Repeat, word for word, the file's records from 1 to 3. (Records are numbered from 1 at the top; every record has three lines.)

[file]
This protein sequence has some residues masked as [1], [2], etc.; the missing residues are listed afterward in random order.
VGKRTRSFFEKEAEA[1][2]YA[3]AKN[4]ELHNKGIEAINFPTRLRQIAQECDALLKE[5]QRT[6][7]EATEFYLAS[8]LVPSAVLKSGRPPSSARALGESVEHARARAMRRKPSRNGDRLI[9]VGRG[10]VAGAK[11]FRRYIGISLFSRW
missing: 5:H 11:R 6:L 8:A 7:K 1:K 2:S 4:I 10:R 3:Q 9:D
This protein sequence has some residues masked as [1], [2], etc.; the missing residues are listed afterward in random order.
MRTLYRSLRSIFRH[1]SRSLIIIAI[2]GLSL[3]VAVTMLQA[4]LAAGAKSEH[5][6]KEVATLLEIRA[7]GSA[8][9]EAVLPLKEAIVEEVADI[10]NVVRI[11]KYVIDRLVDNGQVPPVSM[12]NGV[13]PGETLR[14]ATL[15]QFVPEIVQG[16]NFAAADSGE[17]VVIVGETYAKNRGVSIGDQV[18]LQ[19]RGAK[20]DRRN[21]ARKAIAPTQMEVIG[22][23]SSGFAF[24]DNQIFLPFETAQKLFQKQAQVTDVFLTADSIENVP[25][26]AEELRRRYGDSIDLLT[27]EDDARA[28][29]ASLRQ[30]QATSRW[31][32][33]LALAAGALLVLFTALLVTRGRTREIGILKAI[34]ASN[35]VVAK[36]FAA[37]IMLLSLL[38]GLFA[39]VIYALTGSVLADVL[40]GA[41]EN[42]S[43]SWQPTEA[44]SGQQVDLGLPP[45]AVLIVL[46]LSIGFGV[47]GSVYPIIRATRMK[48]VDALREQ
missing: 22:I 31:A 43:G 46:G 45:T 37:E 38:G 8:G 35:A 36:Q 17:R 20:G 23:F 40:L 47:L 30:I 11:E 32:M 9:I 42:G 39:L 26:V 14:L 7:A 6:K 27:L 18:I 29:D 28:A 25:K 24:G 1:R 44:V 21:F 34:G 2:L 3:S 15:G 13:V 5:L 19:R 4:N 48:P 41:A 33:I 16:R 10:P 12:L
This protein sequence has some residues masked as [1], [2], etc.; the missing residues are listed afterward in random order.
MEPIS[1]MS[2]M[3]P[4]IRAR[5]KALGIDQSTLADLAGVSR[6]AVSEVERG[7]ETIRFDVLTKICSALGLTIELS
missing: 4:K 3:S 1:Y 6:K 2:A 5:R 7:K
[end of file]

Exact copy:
This protein sequence has some residues masked as [1], [2], etc.; the missing residues are listed afterward in random order.
VGKRTRSFFEKEAEA[1][2]YA[3]AKN[4]ELHNKGIEAINFPTRLRQIAQECDALLKE[5]QRT[6][7]EATEFYLAS[8]LVPSAVLKSGRPPSSARALGESVEHARARAMRRKPSRNGDRLI[9]VGRG[10]VAGAK[11]FRRYIGISLFSRW
missing: 5:H 11:R 6:L 8:A 7:K 1:K 2:S 4:I 10:R 3:Q 9:D
This protein sequence has some residues masked as [1], [2], etc.; the missing residues are listed afterward in random order.
MRTLYRSLRSIFRH[1]SRSLIIIAI[2]GLSL[3]VAVTMLQA[4]LAAGAKSEH[5][6]KEVATLLEIRA[7]GSA[8][9]EAVLPLKEAIVEEVADI[10]NVVRI[11]KYVIDRLVDNGQVPPVSM[12]NGV[13]PGETLR[14]ATL[15]QFVPEIVQG[16]NFAAADSGE[17]VVIVGETYAKNRGVSIGDQV[18]LQ[19]RGAK[20]DRRN[21]ARKAIAPTQMEVIG[22][23]SSGFAF[24]DNQIFLPFETAQKLFQKQAQVTDVFLTADSIENVP[25][26]AEELRRRYGDSIDLLT[27]EDDARA[28][29]ASLRQ[30]QATSRW[31][32][33]LALAAGALLVLFTALLVTRGRTREIGILKAI[34]ASN[35]VVAK[36]FAA[37]IMLLSLL[38]GLFA[39]VIYALTGSVLADVL[40]GA[41]EN[42]S[43]SWQPTEA[44]SGQQVDLGLPP[45]AVLIVL[46]LSIGFGV[47]GSVYPIIRATRMK[48]VDALREQ
missing: 22:I 31:A 43:G 46:G 45:T 37:E 38:G 8:G 35:A 36:Q 17:R 20:G 23:F 40:L 47:L 30:I 11:E 32:M 9:I 42:G 39:L 26:V 14:L 7:A 6:K 27:L 18:I 29:D 28:A 25:K 24:G 1:R 44:V 21:F 34:G 2:L 3:S 15:G 13:V 5:L 19:R 4:N 48:P 41:A 33:I 16:R 10:P 12:L
This protein sequence has some residues masked as [1], [2], etc.; the missing residues are listed afterward in random order.
MEPIS[1]MS[2]M[3]P[4]IRAR[5]KALGIDQSTLADLAGVSR[6]AVSEVERG[7]ETIRFDVLTKICSALGLTIELS
missing: 4:K 3:S 1:Y 6:K 2:A 5:R 7:K